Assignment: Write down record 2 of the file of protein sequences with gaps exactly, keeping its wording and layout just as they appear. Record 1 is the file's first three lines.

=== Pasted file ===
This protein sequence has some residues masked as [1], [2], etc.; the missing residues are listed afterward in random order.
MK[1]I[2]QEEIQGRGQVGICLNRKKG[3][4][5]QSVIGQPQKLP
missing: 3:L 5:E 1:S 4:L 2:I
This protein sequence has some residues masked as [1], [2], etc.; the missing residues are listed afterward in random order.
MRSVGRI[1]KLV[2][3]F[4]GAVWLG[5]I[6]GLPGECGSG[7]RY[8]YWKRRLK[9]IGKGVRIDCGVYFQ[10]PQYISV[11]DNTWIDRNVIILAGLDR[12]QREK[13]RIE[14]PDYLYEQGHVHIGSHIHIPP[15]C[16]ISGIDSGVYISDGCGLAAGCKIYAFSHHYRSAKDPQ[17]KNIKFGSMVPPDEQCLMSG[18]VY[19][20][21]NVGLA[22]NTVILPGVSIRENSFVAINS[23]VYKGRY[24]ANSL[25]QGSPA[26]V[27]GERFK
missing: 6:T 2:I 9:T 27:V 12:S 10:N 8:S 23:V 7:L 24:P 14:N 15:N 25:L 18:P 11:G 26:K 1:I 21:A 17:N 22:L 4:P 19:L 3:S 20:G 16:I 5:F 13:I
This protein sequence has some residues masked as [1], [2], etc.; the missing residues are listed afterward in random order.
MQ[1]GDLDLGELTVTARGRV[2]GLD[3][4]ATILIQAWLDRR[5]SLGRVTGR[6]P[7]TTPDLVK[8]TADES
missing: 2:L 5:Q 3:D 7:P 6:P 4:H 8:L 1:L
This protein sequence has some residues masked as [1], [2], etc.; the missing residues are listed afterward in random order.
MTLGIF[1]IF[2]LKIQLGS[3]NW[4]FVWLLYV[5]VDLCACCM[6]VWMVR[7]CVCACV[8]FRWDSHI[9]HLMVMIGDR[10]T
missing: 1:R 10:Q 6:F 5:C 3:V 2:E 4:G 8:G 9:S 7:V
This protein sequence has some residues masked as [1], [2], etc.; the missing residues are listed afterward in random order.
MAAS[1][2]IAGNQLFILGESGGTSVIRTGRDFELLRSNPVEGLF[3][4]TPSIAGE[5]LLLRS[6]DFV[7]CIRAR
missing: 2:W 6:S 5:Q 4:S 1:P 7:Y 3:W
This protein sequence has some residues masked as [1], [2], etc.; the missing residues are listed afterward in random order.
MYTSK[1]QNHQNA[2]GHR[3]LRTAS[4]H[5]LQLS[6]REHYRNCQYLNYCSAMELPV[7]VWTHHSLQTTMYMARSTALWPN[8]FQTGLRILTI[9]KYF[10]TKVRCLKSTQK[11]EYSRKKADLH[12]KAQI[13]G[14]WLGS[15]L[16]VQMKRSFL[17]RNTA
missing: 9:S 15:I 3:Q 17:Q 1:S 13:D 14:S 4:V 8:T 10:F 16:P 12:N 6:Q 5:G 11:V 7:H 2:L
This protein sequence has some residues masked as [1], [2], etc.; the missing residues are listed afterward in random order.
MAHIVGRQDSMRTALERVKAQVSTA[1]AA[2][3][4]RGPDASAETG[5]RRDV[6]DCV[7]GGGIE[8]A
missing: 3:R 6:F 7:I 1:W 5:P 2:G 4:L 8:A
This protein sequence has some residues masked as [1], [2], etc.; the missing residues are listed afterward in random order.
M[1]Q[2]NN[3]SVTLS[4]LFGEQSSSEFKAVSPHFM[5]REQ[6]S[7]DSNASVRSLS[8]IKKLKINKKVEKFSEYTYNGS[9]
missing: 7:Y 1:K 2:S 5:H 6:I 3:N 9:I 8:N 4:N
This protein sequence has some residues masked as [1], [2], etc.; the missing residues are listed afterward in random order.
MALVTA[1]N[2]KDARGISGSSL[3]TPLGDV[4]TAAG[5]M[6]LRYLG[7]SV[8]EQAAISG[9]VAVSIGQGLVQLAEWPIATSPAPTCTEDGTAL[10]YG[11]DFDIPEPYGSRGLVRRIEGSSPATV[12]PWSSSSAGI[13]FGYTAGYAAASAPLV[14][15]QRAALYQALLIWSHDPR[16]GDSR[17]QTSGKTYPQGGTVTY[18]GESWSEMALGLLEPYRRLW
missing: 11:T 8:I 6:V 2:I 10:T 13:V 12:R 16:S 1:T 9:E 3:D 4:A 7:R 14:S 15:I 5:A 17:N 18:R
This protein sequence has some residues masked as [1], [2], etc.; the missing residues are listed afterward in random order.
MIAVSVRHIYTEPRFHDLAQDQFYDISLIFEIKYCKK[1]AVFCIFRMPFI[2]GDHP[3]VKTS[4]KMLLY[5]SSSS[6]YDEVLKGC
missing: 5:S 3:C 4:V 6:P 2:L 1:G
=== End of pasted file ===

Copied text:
This protein sequence has some residues masked as [1], [2], etc.; the missing residues are listed afterward in random order.
MRSVGRI[1]KLV[2][3]F[4]GAVWLG[5]I[6]GLPGECGSG[7]RY[8]YWKRRLK[9]IGKGVRIDCGVYFQ[10]PQYISV[11]DNTWIDRNVIILAGLDR[12]QREK[13]RIE[14]PDYLYEQGHVHIGSHIHIPP[15]C[16]ISGIDSGVYISDGCGLAAGCKIYAFSHHYRSAKDPQ[17]KNIKFGSMVPPDEQCLMSG[18]VY[19][20][21]NVGLA[22]NTVILPGVSIRENSFVAINS[23]VYKGRY[24]ANSL[25]QGSPA[26]V[27]GERFK
missing: 6:T 2:I 9:T 27:V 12:S 10:N 8:S 23:V 7:L 24:P 14:N 15:N 25:L 18:P 11:G 26:K 1:I 21:A 17:N 22:L 4:P 19:L 3:S 20:G 16:I 5:F 13:I